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Nare Leone Ter-Gabrielyan • Head, GAIFF Pro

“It’s not just about giving opportunities to a younger generation. It’s about making them understand they are missing them”


- We talked to the head of Golden Apricot International Film Festival's industry platform about its just completed edition

Nare Leone Ter-Gabrielyan  • Head, GAIFF Pro
(© YantsImages/Asatur Yesayants)

The GAIFF Pro Industry Platform at the Golden Apricot International Film Festival, focused on emerging filmmakers from Western Asia, handed out awards to six projects this year. The jury, consisting of Keiko Funato, Ron Dyens and Sigal Yehuda, granted the Grand Prix – and $5,000 – to The Passport by Rakan Mayasi. Special Mention went to Homemade Mulberry Vodka by Anzhela Frangyan. A total of 17 projects participated in the Co-Production Market, originating from Iraq, Palestine, Jordan, Georgia, Iran, and Armenia.

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Cineuropa: Your colleagues kept referring to “the pillars” of the event. Is it how you see this structure as well?
Nare Leone Ter-Gabrielyan:
This is my first year as the head of GAIFF Pro. The basics my predecessors established remain the same, but it was important to introduce a new approach. 

This year, we really focused on workshops and providing space for meetings. We want to combine the idea of the market with residences for the participants, because we understand there aren’t many similar events in the region. We are working with directors developing their first and second films, so the “pillar” idea for this year was to educate and provide new opportunities in terms of networking and pitching. 

How important is it to offer monetary awards?
We try to have even more, as it’s so important to give these projects a boost, to show them that there are people who believe in them and their talent, and at the same time offer something concrete. This year, the Grand Prix and the post-production award went to the same project, The Passport, which was very interesting as the juries were different. 

You also decided to add a special focus on short films, with Short Cuts Nest [a market for Armenian shorts]. Why is that?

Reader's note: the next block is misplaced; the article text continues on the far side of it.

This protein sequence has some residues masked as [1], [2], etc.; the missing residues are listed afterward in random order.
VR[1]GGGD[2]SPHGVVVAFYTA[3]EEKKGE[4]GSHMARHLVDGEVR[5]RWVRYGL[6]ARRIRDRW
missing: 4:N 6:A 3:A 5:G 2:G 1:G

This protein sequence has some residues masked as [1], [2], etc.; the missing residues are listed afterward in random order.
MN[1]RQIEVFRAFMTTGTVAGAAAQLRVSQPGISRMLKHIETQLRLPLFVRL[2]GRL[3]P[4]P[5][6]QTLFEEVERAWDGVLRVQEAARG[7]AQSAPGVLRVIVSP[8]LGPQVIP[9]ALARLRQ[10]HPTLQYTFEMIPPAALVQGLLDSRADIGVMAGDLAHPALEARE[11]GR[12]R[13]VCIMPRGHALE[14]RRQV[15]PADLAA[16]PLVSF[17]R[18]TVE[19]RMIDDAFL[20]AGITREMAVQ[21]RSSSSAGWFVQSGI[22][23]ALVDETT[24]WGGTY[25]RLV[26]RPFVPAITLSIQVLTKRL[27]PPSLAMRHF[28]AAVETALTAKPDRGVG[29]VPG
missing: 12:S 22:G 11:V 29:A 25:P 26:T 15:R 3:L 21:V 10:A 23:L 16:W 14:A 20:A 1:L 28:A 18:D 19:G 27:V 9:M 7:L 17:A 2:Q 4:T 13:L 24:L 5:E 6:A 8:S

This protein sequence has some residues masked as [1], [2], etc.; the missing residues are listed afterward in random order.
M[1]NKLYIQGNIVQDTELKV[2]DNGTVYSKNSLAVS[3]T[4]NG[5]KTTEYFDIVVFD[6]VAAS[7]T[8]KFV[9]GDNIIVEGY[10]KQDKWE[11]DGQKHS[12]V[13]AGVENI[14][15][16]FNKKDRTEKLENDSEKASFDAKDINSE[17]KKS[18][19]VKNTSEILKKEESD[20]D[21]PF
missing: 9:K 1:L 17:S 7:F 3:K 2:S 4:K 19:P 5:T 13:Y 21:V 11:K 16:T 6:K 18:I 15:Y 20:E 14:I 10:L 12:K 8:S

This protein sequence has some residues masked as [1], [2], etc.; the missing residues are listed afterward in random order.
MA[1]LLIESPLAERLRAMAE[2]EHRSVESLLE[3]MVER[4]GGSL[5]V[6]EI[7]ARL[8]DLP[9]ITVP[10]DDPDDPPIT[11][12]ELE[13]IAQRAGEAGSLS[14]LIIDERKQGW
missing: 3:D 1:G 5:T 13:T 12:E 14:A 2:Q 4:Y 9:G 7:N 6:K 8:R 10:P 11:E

The new wave of Armenian cinema started only a few years ago. It began with this younger generation, but they are not making features just yet. They are exploring new styles and genres, trying to find themselves, and they are doing it through shorts. We want them to have more opportunities. We need it, actually, so that in a couple of years they can start making features. 

I talked to several young filmmakers who don’t seem too optimistic about being able to make this jump here in Armenia.
It’s not just about giving opportunities to a younger generation. It’s about changing the mindset and the mentality, and making them understand they are missing them. This year, I was surprised, and not in a good way, that there weren’t many students attending. We are thinking about continuing some initiatives throughout the year, going to universities and high schools, and showing them what the film industry is like. Because it’s not just about watching films. And then, when we provide them with some options, they will be able to grab them. 

Another issue is that we still don’t have a proper law on cinema. It’s in the works and it’s taking a bit of time. But in a way, that’s bringing the film community together, as we are trying to figure out how we can navigate this. We have one fund [National Cinema Center of Armenia] and sometimes, it’s just not enough. Also, it’s not just about these commercial films that can be profitable. There is this whole other part, and even international co-productions, that we should pay attention to. We have shorts that are very successful, but I don’t think the general public knows about them. It’s something that should change as well. 

What kind of restrictions are in place now, in terms of projects that can apply in the future?
We would like to welcome anyone from Western Asia who really believes in their project. When you look at those that were selected this year, their topics are very, very different. Some of them are at the very beginning of development, others have 80% of their budget in place. I think it comes down to their relevance and quality. 

We will continue to concentrate on this region, but I think we can grow in terms of the amount of guests and participants we can invite, and the event itself could actually last longer. We could use some additional time to prep our participants before they start pitching or even do it throughout the year, which would make this educational part of the event much more evident. It’s something we would definitely like to strive towards. 

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